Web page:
For most patients the medicines come free as the National Health Services ( NHS) pays the bill for the medicines.. .the profits of the pharmaceutical industries are controlled and the prices of drug products are reigned in. 17 . There are two institutions.UK … very controlled environment • The government of UK goes into a voluntary agreement with • • • • the Association of British Pharmaceutical Industry. Only a few patients pay some small co-payment for their drugs. The National Institute of Clinical Excellence ( NICE) and the Health Technology Board which assess the therapeutic effectiveness and the cost effectiveness of the drug products being made available in UK.
CANADA 18 .
Sweden. France. Switzerland. • Canada also follows procedures like reimbursement and price cuts for costly medicines. 19 . This procedure is known as reference pricing. UK and Italy. • The median price among all these prices is considered and is fixed as the price of the patented product in Canada. Germany.. These policies help the government in offering its population quality medicines at low cost.Canada has a unique way of controlling its drug prices • The Federal Government regulates drug prices. It takes into consideration the prices of a particular patented drug product in seven countries. USA. • Government also takes into consideration how well the new patented product is comparable to the existing drug products in the same category.
Australia 20 .
Australia • has a system called Pharmaceutical Benefit Scheme (PBS). on manufacturers of new medicines. The Australian PBS results in some of the lowest prices for medicines in the world. the manufacturer must provide compensation through price reduction or cash payments to the government or remove the product from the market. which links a new drug’s reimbursement price to a volume level. So the volume of production of the drugs as well as its price is 21 controlled. If the level is crossed. • This uses reference pricing and cost utility methods for Drug Price Control. Australia follows another procedure called Volume Limitation to regulate the prices of medicines. • • • • . It imposes a price-volume agreement.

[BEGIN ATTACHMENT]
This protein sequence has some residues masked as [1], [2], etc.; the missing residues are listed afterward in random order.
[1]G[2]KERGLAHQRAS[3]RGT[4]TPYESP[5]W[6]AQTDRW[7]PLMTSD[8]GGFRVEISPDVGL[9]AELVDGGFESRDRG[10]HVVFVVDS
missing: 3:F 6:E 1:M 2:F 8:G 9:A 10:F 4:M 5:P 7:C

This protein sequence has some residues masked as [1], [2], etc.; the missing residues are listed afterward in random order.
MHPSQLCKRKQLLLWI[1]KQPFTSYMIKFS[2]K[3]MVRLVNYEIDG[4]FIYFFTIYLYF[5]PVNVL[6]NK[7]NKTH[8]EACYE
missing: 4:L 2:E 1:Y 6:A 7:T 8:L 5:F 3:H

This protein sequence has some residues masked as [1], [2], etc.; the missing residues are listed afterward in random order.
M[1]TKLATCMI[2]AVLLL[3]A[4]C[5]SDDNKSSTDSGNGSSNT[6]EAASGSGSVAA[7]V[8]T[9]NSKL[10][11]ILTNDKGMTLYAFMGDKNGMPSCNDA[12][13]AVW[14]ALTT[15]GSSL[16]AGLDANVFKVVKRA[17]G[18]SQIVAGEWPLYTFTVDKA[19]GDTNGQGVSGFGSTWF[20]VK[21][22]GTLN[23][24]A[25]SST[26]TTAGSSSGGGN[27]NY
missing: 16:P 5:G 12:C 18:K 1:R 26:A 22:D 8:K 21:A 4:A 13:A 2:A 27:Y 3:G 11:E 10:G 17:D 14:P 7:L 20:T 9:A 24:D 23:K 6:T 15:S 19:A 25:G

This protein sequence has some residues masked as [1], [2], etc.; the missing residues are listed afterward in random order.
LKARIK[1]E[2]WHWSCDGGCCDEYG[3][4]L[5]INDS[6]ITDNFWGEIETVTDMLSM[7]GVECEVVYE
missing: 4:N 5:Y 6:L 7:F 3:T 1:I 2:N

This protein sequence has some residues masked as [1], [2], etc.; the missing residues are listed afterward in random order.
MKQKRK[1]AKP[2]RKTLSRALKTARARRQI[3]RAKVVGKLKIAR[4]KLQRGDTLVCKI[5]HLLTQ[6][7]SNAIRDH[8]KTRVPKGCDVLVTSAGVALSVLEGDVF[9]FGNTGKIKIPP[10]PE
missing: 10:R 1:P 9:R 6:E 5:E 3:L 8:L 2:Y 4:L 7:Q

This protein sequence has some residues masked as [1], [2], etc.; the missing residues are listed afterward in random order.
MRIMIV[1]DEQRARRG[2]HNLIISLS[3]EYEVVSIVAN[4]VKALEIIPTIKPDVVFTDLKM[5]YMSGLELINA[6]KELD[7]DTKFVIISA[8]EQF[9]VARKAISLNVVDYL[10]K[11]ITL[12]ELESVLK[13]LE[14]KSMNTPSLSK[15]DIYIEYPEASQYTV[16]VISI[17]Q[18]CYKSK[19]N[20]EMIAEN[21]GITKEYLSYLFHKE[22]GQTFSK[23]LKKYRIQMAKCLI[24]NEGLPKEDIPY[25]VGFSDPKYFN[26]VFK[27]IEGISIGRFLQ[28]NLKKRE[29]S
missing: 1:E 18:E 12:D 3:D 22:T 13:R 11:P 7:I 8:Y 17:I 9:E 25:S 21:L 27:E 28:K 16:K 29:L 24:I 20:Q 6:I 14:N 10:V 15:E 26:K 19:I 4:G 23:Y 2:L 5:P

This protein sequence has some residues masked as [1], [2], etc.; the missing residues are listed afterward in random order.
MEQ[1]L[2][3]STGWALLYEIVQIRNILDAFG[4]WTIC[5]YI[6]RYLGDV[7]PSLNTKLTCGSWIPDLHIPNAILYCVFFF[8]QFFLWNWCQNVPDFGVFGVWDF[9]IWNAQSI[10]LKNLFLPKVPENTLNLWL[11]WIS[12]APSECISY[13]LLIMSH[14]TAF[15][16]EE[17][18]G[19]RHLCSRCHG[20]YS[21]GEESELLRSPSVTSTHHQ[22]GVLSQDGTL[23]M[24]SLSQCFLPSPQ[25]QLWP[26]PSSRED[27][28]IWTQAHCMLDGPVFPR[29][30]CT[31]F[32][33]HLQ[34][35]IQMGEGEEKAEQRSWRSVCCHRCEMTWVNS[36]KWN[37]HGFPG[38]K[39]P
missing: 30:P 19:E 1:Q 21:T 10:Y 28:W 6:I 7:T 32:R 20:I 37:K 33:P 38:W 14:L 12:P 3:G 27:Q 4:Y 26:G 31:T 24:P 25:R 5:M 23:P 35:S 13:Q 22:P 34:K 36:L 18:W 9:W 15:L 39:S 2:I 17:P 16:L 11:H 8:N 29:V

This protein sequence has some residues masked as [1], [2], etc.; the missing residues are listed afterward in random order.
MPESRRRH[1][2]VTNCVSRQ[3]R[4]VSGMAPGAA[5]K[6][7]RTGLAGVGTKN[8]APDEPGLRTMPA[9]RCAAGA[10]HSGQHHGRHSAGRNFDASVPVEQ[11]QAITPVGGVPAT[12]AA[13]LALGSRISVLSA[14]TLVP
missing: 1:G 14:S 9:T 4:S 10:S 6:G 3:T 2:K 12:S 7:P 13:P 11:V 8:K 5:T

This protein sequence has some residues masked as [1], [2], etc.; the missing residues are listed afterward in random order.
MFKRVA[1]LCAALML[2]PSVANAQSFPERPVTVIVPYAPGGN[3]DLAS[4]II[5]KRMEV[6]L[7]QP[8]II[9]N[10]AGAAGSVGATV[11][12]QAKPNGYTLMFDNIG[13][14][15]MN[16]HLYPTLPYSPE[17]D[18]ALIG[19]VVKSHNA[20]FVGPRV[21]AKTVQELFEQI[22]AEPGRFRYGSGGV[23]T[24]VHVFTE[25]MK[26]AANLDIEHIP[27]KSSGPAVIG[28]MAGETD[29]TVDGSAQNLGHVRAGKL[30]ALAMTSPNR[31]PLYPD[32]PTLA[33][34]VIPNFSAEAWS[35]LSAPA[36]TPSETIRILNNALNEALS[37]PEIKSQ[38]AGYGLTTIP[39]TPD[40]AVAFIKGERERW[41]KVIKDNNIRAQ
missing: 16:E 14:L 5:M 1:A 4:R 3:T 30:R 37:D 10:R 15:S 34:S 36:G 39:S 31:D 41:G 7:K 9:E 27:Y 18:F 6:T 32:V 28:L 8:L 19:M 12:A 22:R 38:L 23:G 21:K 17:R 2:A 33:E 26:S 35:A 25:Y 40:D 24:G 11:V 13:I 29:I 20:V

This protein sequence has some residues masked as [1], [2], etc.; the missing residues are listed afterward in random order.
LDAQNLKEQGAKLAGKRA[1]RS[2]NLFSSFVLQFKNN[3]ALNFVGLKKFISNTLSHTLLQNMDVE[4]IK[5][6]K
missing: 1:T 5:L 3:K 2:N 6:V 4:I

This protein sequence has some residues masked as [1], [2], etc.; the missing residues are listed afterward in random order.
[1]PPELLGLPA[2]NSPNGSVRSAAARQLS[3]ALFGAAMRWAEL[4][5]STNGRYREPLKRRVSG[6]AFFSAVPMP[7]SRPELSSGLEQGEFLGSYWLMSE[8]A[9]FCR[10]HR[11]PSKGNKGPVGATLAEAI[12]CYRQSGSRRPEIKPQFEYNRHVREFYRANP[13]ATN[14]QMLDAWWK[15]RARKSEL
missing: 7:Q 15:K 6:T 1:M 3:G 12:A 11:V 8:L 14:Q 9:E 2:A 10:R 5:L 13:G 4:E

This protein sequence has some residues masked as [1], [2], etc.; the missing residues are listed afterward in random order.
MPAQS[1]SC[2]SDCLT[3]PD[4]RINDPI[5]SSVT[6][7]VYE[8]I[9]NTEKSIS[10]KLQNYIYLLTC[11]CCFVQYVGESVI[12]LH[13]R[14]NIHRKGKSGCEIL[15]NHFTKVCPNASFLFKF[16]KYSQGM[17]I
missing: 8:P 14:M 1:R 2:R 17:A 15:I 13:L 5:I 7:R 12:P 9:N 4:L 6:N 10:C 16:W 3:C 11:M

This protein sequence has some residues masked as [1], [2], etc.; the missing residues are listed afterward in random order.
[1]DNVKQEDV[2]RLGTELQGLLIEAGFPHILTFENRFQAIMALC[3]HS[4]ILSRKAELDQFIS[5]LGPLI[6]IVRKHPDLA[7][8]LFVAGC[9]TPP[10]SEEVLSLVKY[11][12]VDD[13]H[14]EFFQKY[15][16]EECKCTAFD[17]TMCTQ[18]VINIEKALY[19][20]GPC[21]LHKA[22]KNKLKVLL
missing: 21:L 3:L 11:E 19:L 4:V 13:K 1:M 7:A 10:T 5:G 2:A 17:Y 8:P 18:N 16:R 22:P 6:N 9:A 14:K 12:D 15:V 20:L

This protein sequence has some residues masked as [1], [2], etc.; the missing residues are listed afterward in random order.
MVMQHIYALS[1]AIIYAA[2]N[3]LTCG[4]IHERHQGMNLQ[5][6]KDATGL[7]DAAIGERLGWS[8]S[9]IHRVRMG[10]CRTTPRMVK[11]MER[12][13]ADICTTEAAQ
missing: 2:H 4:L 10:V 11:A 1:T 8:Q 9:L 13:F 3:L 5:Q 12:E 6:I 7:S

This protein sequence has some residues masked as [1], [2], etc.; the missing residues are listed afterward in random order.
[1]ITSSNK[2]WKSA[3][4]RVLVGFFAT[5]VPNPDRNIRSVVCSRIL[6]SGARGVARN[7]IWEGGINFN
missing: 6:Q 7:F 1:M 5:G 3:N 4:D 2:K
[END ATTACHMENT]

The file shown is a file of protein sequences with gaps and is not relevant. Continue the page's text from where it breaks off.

1% 72% Out of pocket payment 13.5% 26.5% India : 80% out of pocket payment and 20% from others .5% 75. Payment 44.3% 80% 71% 77.5% 11% 17% Insurance Others United States Japan Australia France Germany Canada 35.3% 16% 7.9% 5% UK Spain Italy 81% 72% 73.8% 7% 2% 13.7% 3% 20.9% 11% 4.India’s Healthcare Context is Unique Countries Govt.7% 20% 16% 20.
GoI . MoHFW.Sources of Financing Healthcare Services in India Proportion of Health Expenditure by Financing Source Central Government 6% State Government 13% Local Government 2% Firms 5% Households 72% External Aid 2% Source: National Health Accounts – 2001-02.
November 2004 . people are largely clustered around urban centres where health care facilities exist Source: Network.Access of Medicines to All Proves to be a Challenge Percentage of WHO regions lacking access to essential medicines • This 350 mn.
– Largely above Poverty line Pharma Industry role is restricted to this sector 300 Mn. access to medicines 200 Mn. 650 Mn. Below Poverty line Formal Sector: Those employed with the Public or Private Sector . (no access to medicines) Above Poverty line Need of these patients are primarily for essential medicines 350 Mn.Access to Innovative Medicines 150 Mn. – Formal sector 350 Mn.
BCG Analysis . Therapeutic Equivalents will exist. new combinations. 76% Patented Drugs ~85% of All Patented Medicines will have a Therapeutic Equivalent (1) Includes new salt.7% of the market will be generic or the products will have therapeutic options. OPPI.7% 8. FDA. new formulations.Will Patent Laws Fuel Price Increases? Post 2005 only 2.3% of the Indian pharma market consists of drugs that have no therapeutic equivalent.3% (1) Empirical evidence suggests ~15% of new patented drugs are NMEs with significant therapeutic advantage. 97. 15. new manufacturer or patents for new indications Source: Lu and Comanor (1998).
The Way Ahead… Ensuring Access in Control Free Pricing Regime
Free Market Price
350 Mn. access 2-pronged to medicines Approach